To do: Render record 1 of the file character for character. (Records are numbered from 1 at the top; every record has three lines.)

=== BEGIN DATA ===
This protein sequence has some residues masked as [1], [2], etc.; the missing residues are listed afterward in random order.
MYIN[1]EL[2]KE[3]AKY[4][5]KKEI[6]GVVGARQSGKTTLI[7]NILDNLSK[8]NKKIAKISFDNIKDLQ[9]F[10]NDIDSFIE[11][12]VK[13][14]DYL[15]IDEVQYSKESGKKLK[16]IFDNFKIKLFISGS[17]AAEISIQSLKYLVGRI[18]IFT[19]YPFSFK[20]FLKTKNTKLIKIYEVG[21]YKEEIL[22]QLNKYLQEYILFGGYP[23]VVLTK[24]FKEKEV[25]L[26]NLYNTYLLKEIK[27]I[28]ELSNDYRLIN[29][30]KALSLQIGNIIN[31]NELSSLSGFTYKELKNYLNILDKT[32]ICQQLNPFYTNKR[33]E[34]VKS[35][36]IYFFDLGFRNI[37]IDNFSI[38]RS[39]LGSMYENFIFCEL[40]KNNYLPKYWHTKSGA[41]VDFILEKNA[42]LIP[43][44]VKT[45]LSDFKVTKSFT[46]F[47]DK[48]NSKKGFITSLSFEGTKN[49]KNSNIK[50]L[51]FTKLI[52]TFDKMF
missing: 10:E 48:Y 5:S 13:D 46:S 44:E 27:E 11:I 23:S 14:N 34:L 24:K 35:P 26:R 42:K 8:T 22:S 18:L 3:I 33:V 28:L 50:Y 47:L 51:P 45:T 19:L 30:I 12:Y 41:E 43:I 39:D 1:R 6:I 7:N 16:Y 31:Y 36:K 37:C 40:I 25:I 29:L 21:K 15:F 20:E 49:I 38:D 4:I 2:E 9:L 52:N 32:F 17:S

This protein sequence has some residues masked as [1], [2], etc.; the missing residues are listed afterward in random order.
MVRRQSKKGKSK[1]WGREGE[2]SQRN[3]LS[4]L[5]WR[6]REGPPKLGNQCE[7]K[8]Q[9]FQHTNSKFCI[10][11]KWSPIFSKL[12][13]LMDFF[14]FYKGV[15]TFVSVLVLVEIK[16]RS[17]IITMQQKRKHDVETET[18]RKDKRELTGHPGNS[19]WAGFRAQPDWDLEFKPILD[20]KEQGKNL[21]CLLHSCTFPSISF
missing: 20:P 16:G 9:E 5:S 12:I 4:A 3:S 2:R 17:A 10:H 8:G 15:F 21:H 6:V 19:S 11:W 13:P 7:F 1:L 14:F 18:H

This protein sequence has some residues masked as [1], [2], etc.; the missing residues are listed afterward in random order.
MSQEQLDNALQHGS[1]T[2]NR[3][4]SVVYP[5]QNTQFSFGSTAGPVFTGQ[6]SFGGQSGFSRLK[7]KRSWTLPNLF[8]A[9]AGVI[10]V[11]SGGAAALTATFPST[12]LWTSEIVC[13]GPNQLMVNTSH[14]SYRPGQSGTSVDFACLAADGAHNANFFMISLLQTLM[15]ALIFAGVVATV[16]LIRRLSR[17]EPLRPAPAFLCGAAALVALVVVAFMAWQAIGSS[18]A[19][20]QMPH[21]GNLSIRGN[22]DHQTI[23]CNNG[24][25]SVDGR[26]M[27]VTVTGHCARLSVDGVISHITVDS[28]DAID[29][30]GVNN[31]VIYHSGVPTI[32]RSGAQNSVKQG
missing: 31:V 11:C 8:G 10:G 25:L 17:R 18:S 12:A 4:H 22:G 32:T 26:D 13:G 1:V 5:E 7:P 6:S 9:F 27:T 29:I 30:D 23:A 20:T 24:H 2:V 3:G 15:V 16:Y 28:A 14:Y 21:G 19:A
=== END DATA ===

This protein sequence has some residues masked as [1], [2], etc.; the missing residues are listed afterward in random order.
MYIN[1]EL[2]KE[3]AKY[4][5]KKEI[6]GVVGARQSGKTTLI[7]NILDNLSK[8]NKKIAKISFDNIKDLQ[9]F[10]NDIDSFIE[11][12]VK[13][14]DYL[15]IDEVQYSKESGKKLK[16]IFDNFKIKLFISGS[17]AAEISIQSLKYLVGRI[18]IFT[19]YPFSFK[20]FLKTKNTKLIKIYEVG[21]YKEEIL[22]QLNKYLQEYILFGGYP[23]VVLTK[24]FKEKEV[25]L[26]NLYNTYLLKEIK[27]I[28]ELSNDYRLIN[29][30]KALSLQIGNIIN[31]NELSSLSGFTYKELKNYLNILDKT[32]ICQQLNPFYTNKR[33]E[34]VKS[35][36]IYFFDLGFRNI[37]IDNFSI[38]RS[39]LGSMYENFIFCEL[40]KNNYLPKYWHTKSGA[41]VDFILEKNA[42]LIP[43][44]VKT[45]LSDFKVTKSFT[46]F[47]DK[48]NSKKGFITSLSFEGTKN[49]KNSNIK[50]L[51]FTKLI[52]TFDKMF
missing: 10:E 48:Y 5:S 13:D 46:S 44:E 27:E 11:I 23:S 14:N 34:L 24:K 35:P 26:R 42:K 8:T 22:S 18:L 3:I 33:V 28:L 50:Y 47:L 51:P 45:T 19:L 30:I 12:Y 41:E 43:I 39:D 1:R 6:I 7:N 16:Y 31:Y 36:K 37:C 40:I 25:I 29:L 21:K 15:F 20:E 49:I 38:D 4:I 2:E 9:L 52:N 32:F 17:S